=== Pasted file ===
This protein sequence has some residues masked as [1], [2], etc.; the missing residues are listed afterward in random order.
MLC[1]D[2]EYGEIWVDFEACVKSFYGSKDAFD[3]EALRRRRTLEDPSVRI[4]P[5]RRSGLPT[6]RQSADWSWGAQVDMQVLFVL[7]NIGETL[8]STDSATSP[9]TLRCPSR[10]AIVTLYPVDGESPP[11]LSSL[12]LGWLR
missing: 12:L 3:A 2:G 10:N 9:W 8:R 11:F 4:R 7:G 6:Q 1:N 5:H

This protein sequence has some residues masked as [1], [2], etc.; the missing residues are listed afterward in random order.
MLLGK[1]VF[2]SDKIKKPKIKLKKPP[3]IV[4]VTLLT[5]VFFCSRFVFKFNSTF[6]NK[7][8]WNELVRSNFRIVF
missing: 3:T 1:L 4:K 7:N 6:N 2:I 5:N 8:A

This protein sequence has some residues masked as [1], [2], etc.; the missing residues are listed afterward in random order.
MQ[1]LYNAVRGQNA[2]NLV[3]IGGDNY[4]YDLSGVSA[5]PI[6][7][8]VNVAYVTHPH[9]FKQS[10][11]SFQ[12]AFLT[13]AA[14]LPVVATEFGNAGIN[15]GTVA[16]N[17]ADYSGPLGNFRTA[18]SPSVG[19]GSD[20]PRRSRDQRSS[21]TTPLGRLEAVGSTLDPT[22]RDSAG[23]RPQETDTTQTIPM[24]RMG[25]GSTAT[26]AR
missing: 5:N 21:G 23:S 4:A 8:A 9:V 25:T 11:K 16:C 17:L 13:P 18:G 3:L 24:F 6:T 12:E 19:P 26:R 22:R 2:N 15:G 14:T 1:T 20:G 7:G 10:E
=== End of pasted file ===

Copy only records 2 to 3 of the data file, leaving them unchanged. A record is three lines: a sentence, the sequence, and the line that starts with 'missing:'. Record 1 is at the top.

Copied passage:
This protein sequence has some residues masked as [1], [2], etc.; the missing residues are listed afterward in random order.
MLLGK[1]VF[2]SDKIKKPKIKLKKPP[3]IV[4]VTLLT[5]VFFCSRFVFKFNSTF[6]NK[7][8]WNELVRSNFRIVF
missing: 3:T 1:L 4:K 7:N 6:N 2:I 5:N 8:A

This protein sequence has some residues masked as [1], [2], etc.; the missing residues are listed afterward in random order.
MQ[1]LYNAVRGQNA[2]NLV[3]IGGDNY[4]YDLSGVSA[5]PI[6][7][8]VNVAYVTHPH[9]FKQS[10][11]SFQ[12]AFLT[13]AA[14]LPVVATEFGNAGIN[15]GTVA[16]N[17]ADYSGPLGNFRTA[18]SPSVG[19]GSD[20]PRRSRDQRSS[21]TTPLGRLEAVGSTLDPT[22]RDSAG[23]RPQETDTTQTIPM[24]RMG[25]GSTAT[26]AR
missing: 5:N 21:G 23:S 4:A 8:A 9:V 25:T 11:K 16:C 17:L 13:P 18:G 3:L 24:F 6:T 12:E 19:P 26:R 22:R 2:N 15:G 14:T 1:T 20:G 7:G 10:E